Fish immunology - Arctic char
Farming af Arctic char (Salvelinus alpinus) has been increasing over the past two decades. One of the main tenets of successful fish farming is disease control, and knowledge about how to diagnose and reduce the incidence of diseases.
The aim of our work on Arctic char has been to gather information about the innate and adaptive responses to two bacteria, i.e. Aeromonas salmonicida ssp. achromogenes (Asa) and Renibacterium salmoninarum (Rs).
Infection experiments were performed, using relatively low infections titers, to enhance the possibility of detecting activation of both the innate and adaptive immune response. The experiment with Rs lasted 70 days, but 13 days with Asa.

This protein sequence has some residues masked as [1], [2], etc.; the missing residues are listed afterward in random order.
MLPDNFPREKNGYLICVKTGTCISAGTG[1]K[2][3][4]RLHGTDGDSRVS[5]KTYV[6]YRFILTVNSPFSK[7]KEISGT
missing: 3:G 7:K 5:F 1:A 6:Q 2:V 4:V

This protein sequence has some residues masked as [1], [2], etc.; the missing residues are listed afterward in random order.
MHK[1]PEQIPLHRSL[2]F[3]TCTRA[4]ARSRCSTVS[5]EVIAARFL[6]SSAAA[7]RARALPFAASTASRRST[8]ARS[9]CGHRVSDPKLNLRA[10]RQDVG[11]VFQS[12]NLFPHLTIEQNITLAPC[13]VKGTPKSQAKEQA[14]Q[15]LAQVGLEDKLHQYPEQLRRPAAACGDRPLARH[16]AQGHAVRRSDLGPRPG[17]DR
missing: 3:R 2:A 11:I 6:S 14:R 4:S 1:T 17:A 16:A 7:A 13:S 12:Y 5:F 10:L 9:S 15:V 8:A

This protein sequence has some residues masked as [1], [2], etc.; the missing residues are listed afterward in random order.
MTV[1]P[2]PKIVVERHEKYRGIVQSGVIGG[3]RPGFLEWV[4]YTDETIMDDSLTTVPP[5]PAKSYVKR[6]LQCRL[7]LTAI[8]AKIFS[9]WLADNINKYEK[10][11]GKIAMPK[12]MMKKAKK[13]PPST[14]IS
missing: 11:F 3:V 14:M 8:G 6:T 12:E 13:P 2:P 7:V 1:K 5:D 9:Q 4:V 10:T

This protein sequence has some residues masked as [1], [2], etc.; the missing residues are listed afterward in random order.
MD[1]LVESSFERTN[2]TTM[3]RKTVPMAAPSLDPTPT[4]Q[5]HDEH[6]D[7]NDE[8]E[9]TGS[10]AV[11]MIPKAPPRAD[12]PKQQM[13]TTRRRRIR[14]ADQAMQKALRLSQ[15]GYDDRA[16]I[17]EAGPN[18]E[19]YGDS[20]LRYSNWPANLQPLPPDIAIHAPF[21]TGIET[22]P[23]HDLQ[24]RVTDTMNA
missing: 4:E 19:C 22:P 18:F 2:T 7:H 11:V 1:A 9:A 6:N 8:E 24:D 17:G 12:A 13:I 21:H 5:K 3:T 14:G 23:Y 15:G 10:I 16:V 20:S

The activation of the immune response to these bacteria was monitored by gene expression changes of key immune genes, both by RTqPCR and transcriptome sequencing. The gene expression studied by RTqPCR was that of IL1b, IL8, TGFb1, IL4/13a, IFNg, NADPH, hepcidin, transferrin, and CRP1. The results of the RTqPCR measurments showed activation of the immune response in both infections, but did not give decisive results regarding activation of the adaptive response.
To get a better understanding og the immune response, transcriptome sequencing was performed on selected samples. This gave information about expression changes for all Arctic char genes during the infections. Data analysis, e.g. regarding activation of CD4+ T-helper cells, showed indications of Th1 and Th2 activation in the Rs infection. When the Asa transcriptome data was studied, there were signs of suppression of immune pathways, that was not seen in the Rs infection, for example regarding Th1 and Th2 responses. Analysis of the data is an ongoing project.
Group leader: Birkir Þór Bragason